By the way, I would love to see them add this logic to suspensions. 5 and 6 game suspensions are not equal for starting players and everyday position players.

INSTANT REPLAY

Video challenges: Managers will now have 20 seconds to decide whether to challenge an umpire's call. They previously had 30 seconds.

For real, I'm not one who finds instant replay to be a bad thing. It is obvious by watching baseball in today's modern way that there are plenty of bad calls that change a game. Calls that ought to be corrected.

However, the way it is used in baseball - waiting, checking, then signaling to the umps, just to have them stand there with headsets on, as we all watch replays at home and in the stadium, then the umpires break with a signal of the official ruling - with no explanation of why. It's all dumb. It really is.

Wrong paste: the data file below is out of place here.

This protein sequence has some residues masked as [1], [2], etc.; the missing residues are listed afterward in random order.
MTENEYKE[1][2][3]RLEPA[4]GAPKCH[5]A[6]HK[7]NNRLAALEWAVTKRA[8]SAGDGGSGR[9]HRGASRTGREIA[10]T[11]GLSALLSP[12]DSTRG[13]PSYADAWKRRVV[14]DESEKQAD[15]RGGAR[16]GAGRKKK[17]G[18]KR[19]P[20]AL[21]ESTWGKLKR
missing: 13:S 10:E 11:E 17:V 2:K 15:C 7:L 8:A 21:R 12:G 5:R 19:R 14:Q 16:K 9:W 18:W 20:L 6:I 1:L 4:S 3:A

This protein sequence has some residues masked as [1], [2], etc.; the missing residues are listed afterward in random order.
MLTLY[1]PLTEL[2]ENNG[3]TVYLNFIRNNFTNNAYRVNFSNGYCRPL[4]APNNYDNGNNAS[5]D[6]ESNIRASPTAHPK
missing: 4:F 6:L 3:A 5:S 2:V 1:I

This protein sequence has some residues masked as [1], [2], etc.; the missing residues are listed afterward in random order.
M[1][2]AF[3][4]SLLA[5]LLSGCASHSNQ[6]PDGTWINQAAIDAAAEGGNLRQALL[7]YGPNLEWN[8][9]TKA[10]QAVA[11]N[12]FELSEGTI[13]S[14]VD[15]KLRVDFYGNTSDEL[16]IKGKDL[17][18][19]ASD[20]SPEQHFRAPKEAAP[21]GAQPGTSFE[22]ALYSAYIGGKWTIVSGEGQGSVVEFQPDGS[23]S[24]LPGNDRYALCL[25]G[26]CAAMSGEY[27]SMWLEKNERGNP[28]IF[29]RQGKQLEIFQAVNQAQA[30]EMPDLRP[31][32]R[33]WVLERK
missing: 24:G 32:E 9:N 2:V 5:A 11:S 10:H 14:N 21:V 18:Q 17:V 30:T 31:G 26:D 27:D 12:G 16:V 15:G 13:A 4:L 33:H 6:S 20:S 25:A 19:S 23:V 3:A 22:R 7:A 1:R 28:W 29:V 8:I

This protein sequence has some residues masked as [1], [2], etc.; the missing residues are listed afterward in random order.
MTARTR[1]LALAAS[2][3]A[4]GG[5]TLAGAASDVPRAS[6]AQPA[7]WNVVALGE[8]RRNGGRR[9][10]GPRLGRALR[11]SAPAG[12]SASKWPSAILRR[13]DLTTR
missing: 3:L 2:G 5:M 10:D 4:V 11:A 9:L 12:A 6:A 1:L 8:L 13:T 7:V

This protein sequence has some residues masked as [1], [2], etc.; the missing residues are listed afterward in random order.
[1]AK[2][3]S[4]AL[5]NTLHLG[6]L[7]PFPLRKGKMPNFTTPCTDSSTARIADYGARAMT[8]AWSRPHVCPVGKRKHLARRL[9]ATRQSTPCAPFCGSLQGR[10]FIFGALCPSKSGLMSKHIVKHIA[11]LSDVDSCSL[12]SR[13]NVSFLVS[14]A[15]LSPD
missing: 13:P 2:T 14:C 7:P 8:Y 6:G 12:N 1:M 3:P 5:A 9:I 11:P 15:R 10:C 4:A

I get the reduction to 20 seconds, but come on...it's the same thing, with less time.

Here is my suggestion, each team has two challenges per game, and only - ONLY - the players on the field can signal for a replay. This will eliminate the crazy amount of players asking for replay challenges when they know they were wrong; it makes the the decision instantaneous; and get this...it eliminates cameras and video rooms inside of the dug outs!

You know, I'm sure you've heard something going around about live feeds and sign stealing...

And of course, to finalize it all, I want the crew chief to explain to the stadium and at home, what the call is, and why it was made - ala football referees.